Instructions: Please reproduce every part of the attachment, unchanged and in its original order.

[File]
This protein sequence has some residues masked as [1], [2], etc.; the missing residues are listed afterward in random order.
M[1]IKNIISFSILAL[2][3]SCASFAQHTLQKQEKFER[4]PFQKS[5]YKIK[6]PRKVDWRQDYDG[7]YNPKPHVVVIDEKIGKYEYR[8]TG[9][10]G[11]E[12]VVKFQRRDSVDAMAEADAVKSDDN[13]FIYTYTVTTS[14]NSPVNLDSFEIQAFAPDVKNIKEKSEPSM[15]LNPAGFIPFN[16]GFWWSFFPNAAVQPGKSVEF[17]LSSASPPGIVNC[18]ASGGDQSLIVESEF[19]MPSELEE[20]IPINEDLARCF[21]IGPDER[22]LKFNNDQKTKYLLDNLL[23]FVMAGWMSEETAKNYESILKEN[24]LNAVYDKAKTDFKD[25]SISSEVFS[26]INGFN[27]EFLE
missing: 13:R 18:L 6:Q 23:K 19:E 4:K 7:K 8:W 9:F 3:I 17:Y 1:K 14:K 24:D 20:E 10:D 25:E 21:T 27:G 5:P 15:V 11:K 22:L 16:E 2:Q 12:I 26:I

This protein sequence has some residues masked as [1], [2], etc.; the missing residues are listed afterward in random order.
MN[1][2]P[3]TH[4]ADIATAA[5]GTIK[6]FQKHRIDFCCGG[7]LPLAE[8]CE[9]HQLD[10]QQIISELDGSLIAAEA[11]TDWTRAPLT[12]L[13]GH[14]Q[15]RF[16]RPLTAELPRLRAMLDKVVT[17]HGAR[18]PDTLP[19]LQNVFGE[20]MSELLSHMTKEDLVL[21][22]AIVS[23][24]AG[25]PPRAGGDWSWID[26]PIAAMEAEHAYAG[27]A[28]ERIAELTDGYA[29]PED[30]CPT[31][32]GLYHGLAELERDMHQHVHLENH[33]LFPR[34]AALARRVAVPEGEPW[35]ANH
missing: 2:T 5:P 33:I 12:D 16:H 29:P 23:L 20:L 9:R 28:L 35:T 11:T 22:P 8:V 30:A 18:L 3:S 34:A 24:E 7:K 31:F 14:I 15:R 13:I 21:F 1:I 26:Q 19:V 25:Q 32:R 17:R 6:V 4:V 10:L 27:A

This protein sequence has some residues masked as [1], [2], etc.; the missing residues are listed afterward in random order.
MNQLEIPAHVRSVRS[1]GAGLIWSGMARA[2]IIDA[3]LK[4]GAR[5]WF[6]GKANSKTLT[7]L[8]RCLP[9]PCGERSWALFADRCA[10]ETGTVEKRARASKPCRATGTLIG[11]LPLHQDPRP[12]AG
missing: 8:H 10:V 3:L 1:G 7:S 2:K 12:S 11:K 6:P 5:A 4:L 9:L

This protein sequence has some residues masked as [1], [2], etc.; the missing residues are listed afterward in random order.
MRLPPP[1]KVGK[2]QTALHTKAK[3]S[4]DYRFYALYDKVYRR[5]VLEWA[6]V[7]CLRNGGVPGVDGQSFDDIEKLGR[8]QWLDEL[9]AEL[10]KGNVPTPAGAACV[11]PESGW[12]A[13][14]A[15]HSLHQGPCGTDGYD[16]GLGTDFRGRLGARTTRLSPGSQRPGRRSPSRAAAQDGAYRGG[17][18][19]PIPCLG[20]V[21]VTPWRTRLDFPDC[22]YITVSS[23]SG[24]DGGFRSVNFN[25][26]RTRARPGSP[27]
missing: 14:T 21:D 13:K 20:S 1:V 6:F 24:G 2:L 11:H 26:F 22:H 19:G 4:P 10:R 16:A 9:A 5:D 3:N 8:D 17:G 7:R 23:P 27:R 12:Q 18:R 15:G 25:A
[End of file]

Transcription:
This protein sequence has some residues masked as [1], [2], etc.; the missing residues are listed afterward in random order.
M[1]IKNIISFSILAL[2][3]SCASFAQHTLQKQEKFER[4]PFQKS[5]YKIK[6]PRKVDWRQDYDG[7]YNPKPHVVVIDEKIGKYEYR[8]TG[9][10]G[11]E[12]VVKFQRRDSVDAMAEADAVKSDDN[13]FIYTYTVTTS[14]NSPVNLDSFEIQAFAPDVKNIKEKSEPSM[15]LNPAGFIPFN[16]GFWWSFFPNAAVQPGKSVEF[17]LSSASPPGIVNC[18]ASGGDQSLIVESEF[19]MPSELEE[20]IPINEDLARCF[21]IGPDER[22]LKFNNDQKTKYLLDNLL[23]FVMAGWMSEETAKNYESILKEN[24]LNAVYDKAKTDFKD[25]SISSEVFS[26]INGFN[27]EFLE
missing: 13:R 18:L 6:Q 23:K 19:E 4:K 7:K 8:W 9:F 3:I 17:Y 1:K 14:K 24:D 20:E 10:D 25:E 21:T 27:G 5:P 15:V 11:K 22:L 16:E 2:Q 12:I 26:I

This protein sequence has some residues masked as [1], [2], etc.; the missing residues are listed afterward in random order.
MN[1][2]P[3]TH[4]ADIATAA[5]GTIK[6]FQKHRIDFCCGG[7]LPLAE[8]CE[9]HQLD[10]QQIISELDGSLIAAEA[11]TDWTRAPLT[12]L[13]GH[14]Q[15]RF[16]RPLTAELPRLRAMLDKVVT[17]HGAR[18]PDTLP[19]LQNVFGE[20]MSELLSHMTKEDLVL[21][22]AIVS[23][24]AG[25]PPRAGGDWSWID[26]PIAAMEAEHAYAG[27]A[28]ERIAELTDGYA[29]PED[30]CPT[31][32]GLYHGLAELERDMHQHVHLENH[33]LFPR[34]AALARRVAVPEGEPW[35]ANH
missing: 2:T 5:P 33:I 12:D 16:H 29:P 23:L 20:L 9:R 28:L 35:T 11:T 22:P 8:V 30:A 18:L 3:S 34:A 24:E 7:K 31:F 14:I 15:R 13:I 21:F 1:I 26:Q 19:V 25:Q 32:R 17:R 6:V 4:V 10:L 27:A

This protein sequence has some residues masked as [1], [2], etc.; the missing residues are listed afterward in random order.
MNQLEIPAHVRSVRS[1]GAGLIWSGMARA[2]IIDA[3]LK[4]GAR[5]WF[6]GKANSKTLT[7]L[8]RCLP[9]PCGERSWALFADRCA[10]ETGTVEKRARASKPCRATGTLIG[11]LPLHQDPRP[12]AG
missing: 8:H 10:V 3:L 1:G 7:S 2:K 12:S 11:K 6:P 5:A 4:L 9:L

This protein sequence has some residues masked as [1], [2], etc.; the missing residues are listed afterward in random order.
MRLPPP[1]KVGK[2]QTALHTKAK[3]S[4]DYRFYALYDKVYRR[5]VLEWA[6]V[7]CLRNGGVPGVDGQSFDDIEKLGR[8]QWLDEL[9]AEL[10]KGNVPTPAGAACV[11]PESGW[12]A[13][14]A[15]HSLHQGPCGTDGYD[16]GLGTDFRGRLGARTTRLSPGSQRPGRRSPSRAAAQDGAYRGG[17][18][19]PIPCLG[20]V[21]VTPWRTRLDFPDC[22]YITVSS[23]SG[24]DGGFRSVNFN[25][26]RTRARPGSP[27]
missing: 14:T 21:D 13:K 20:S 1:V 6:F 24:G 2:L 11:H 26:F 22:H 19:G 4:P 10:R 16:A 9:A 5:D 3:N 8:D 17:G 7:R 23:P 27:R 12:Q 18:R 15:G 25:A